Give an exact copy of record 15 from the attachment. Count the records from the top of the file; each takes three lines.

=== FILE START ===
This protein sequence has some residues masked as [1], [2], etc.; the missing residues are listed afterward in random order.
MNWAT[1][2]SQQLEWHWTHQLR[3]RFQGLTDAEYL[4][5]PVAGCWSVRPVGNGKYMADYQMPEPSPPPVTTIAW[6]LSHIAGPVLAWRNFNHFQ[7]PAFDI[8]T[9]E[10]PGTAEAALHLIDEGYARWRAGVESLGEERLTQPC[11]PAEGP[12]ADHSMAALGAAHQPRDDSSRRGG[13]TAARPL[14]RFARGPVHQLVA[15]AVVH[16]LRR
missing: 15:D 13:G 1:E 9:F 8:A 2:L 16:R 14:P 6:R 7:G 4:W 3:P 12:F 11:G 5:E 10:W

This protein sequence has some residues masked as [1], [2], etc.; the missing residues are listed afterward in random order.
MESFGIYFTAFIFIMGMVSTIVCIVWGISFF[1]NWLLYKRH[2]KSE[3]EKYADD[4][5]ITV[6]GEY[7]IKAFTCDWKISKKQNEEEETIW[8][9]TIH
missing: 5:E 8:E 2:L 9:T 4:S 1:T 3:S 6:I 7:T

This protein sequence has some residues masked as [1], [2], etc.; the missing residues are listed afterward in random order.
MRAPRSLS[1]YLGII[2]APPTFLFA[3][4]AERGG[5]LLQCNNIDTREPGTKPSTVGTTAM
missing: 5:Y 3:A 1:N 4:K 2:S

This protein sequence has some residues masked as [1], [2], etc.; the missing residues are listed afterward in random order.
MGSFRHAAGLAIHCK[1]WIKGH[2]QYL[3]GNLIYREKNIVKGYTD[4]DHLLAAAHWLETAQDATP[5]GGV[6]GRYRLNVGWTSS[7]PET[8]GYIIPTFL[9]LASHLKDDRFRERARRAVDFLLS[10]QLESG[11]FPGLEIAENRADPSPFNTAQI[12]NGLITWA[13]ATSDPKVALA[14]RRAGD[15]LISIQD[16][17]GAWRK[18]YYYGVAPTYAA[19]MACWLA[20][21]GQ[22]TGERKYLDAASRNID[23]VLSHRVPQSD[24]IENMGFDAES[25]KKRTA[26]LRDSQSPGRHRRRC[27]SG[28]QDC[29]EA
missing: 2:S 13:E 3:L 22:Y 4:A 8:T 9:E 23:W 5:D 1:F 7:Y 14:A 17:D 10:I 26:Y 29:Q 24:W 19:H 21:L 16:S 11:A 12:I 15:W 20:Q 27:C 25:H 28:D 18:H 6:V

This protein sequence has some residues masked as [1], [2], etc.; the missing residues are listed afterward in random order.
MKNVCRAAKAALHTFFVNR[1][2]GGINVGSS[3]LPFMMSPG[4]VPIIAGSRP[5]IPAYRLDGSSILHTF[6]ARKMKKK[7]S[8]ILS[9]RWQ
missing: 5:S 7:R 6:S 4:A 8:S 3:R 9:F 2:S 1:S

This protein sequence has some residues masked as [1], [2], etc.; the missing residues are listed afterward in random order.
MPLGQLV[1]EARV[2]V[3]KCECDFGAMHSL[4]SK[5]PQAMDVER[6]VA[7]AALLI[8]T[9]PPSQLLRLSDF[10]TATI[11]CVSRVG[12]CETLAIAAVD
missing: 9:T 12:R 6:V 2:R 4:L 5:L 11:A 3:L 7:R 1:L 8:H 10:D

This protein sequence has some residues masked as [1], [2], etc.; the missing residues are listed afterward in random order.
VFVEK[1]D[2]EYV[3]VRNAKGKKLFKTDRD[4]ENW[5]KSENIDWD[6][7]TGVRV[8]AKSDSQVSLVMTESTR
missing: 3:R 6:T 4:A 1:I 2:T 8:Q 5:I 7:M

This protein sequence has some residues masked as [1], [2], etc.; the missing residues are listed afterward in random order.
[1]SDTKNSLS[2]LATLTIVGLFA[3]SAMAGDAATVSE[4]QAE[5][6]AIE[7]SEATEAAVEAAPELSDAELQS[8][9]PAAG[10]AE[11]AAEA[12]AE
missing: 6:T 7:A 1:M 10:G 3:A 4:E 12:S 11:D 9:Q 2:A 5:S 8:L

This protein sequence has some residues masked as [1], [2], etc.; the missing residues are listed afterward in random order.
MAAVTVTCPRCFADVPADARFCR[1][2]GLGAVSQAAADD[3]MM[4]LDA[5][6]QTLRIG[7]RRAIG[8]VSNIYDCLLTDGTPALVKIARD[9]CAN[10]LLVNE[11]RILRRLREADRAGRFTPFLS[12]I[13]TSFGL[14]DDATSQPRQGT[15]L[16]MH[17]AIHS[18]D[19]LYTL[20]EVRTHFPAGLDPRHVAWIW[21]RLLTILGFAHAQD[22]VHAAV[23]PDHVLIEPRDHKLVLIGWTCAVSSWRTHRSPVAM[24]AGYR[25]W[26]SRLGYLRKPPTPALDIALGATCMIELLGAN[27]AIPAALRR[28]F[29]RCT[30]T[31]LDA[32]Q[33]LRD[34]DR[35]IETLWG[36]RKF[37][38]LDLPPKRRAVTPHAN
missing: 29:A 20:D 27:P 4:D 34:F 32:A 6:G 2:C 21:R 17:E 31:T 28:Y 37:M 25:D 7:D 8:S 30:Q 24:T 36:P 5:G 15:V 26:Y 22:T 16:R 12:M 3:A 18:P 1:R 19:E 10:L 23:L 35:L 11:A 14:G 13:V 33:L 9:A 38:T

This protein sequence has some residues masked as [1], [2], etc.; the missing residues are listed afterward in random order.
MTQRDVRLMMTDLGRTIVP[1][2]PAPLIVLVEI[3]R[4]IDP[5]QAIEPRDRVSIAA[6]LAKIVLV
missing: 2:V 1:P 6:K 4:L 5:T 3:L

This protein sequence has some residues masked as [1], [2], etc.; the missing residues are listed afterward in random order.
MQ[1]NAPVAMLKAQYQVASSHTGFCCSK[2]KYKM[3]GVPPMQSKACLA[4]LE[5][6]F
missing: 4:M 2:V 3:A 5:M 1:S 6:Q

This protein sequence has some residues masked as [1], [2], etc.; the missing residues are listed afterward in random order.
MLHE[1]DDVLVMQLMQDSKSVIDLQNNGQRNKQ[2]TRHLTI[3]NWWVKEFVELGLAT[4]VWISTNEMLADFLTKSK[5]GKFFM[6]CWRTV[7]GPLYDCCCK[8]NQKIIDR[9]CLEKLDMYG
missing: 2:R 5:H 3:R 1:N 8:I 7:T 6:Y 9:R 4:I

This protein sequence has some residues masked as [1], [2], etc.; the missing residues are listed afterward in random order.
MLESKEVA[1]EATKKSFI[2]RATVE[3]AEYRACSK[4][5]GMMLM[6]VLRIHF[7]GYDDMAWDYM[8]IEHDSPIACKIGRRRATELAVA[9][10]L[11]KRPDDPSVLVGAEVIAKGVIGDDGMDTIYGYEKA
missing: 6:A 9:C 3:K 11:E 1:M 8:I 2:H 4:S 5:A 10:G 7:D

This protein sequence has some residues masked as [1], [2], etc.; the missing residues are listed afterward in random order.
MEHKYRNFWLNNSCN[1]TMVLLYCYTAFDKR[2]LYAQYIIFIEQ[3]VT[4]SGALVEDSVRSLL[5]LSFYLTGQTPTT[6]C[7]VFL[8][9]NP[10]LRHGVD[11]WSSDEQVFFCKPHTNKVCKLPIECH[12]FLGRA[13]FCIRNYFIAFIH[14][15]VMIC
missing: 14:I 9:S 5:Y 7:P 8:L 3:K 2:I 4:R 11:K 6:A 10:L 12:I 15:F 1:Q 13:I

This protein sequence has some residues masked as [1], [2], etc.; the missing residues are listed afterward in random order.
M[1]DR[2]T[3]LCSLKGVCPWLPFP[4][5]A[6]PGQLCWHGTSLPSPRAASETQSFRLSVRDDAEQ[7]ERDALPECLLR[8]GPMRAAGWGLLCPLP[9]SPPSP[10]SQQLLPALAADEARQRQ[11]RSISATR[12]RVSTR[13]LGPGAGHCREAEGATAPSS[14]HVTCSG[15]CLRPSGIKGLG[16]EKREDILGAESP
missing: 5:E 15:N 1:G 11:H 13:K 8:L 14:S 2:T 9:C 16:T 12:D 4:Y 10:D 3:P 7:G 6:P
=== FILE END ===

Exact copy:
This protein sequence has some residues masked as [1], [2], etc.; the missing residues are listed afterward in random order.
M[1]DR[2]T[3]LCSLKGVCPWLPFP[4][5]A[6]PGQLCWHGTSLPSPRAASETQSFRLSVRDDAEQ[7]ERDALPECLLR[8]GPMRAAGWGLLCPLP[9]SPPSP[10]SQQLLPALAADEARQRQ[11]RSISATR[12]RVSTR[13]LGPGAGHCREAEGATAPSS[14]HVTCSG[15]CLRPSGIKGLG[16]EKREDILGAESP
missing: 5:E 15:N 1:G 11:H 13:K 8:L 14:S 2:T 9:C 16:T 12:D 4:Y 10:D 3:P 7:G 6:P